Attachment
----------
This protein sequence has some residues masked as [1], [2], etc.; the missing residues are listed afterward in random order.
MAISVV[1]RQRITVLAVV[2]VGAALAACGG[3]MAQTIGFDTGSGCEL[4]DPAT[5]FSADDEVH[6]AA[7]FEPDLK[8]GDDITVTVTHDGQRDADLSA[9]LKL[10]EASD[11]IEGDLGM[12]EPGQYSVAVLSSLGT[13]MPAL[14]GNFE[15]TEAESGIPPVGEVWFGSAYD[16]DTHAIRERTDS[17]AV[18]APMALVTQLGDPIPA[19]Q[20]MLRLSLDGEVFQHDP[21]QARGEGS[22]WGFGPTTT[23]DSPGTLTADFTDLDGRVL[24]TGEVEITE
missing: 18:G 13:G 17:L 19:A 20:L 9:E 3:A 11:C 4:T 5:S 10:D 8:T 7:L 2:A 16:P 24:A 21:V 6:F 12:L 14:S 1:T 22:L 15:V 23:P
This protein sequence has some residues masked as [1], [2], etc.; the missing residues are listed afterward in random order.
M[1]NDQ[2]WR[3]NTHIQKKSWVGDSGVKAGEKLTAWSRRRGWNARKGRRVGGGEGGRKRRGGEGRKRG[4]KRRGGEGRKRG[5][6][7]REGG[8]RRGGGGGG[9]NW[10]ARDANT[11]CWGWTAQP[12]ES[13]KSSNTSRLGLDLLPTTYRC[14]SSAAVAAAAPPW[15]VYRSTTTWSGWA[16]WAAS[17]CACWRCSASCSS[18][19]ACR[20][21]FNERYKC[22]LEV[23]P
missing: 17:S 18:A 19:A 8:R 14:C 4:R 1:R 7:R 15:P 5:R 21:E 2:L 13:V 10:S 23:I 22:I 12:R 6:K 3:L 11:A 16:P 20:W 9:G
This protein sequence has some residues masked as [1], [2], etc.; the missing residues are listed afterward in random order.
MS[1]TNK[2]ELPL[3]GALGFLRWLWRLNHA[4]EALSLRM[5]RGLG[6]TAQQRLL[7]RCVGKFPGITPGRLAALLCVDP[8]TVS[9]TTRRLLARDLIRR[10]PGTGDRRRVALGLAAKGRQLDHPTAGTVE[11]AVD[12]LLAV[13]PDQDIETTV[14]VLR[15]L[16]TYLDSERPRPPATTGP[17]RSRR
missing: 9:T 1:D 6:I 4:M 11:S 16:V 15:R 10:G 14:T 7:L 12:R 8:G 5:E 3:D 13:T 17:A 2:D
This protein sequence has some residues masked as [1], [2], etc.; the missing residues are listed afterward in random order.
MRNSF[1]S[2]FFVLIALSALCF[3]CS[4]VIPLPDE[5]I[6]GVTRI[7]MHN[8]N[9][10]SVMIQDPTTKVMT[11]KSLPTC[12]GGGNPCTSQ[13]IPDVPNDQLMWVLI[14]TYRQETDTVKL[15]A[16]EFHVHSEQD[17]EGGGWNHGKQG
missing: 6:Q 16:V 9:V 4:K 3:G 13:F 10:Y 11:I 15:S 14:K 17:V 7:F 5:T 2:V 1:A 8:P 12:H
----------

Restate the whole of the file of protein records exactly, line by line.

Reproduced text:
This protein sequence has some residues masked as [1], [2], etc.; the missing residues are listed afterward in random order.
MAISVV[1]RQRITVLAVV[2]VGAALAACGG[3]MAQTIGFDTGSGCEL[4]DPAT[5]FSADDEVH[6]AA[7]FEPDLK[8]GDDITVTVTHDGQRDADLSA[9]LKL[10]EASD[11]IEGDLGM[12]EPGQYSVAVLSSLGT[13]MPAL[14]GNFE[15]TEAESGIPPVGEVWFGSAYD[16]DTHAIRERTDS[17]AV[18]APMALVTQLGDPIPA[19]Q[20]MLRLSLDGEVFQHDP[21]QARGEGS[22]WGFGPTTT[23]DSPGTLTADFTDLDGRVL[24]TGEVEITE
missing: 18:G 13:G 17:L 19:A 20:L 9:E 3:A 11:C 4:T 5:S 10:D 8:T 7:L 2:A 16:P 24:A 21:V 6:F 12:L 14:S 1:T 22:L 15:V 23:P
This protein sequence has some residues masked as [1], [2], etc.; the missing residues are listed afterward in random order.
M[1]NDQ[2]WR[3]NTHIQKKSWVGDSGVKAGEKLTAWSRRRGWNARKGRRVGGGEGGRKRRGGEGRKRG[4]KRRGGEGRKRG[5][6][7]REGG[8]RRGGGGGG[9]NW[10]ARDANT[11]CWGWTAQP[12]ES[13]KSSNTSRLGLDLLPTTYRC[14]SSAAVAAAAPPW[15]VYRSTTTWSGWA[16]WAAS[17]CACWRCSASCSS[18][19]ACR[20][21]FNERYKC[22]LEV[23]P
missing: 17:S 18:A 19:A 8:R 14:C 4:R 1:R 7:R 15:P 5:R 21:E 2:L 13:V 10:S 23:I 22:I 12:R 6:K 3:L 11:A 16:P 20:W 9:G
This protein sequence has some residues masked as [1], [2], etc.; the missing residues are listed afterward in random order.
MS[1]TNK[2]ELPL[3]GALGFLRWLWRLNHA[4]EALSLRM[5]RGLG[6]TAQQRLL[7]RCVGKFPGITPGRLAALLCVDP[8]TVS[9]TTRRLLARDLIRR[10]PGTGDRRRVALGLAAKGRQLDHPTAGTVE[11]AVD[12]LLAV[13]PDQDIETTV[14]VLR[15]L[16]TYLDSERPRPPATTGP[17]RSRR
missing: 9:T 1:D 6:I 4:M 11:S 16:V 15:R 10:G 14:T 7:L 12:R 8:G 5:E 3:D 13:T 17:A 2:D
This protein sequence has some residues masked as [1], [2], etc.; the missing residues are listed afterward in random order.
MRNSF[1]S[2]FFVLIALSALCF[3]CS[4]VIPLPDE[5]I[6]GVTRI[7]MHN[8]N[9][10]SVMIQDPTTKVMT[11]KSLPTC[12]GGGNPCTSQ[13]IPDVPNDQLMWVLI[14]TYRQETDTVKL[15]A[16]EFHVHSEQD[17]EGGGWNHGKQG
missing: 6:Q 16:V 9:V 4:K 3:G 13:F 10:Y 11:I 15:S 14:K 17:V 7:F 5:T 2:V 1:A 8:P 12:H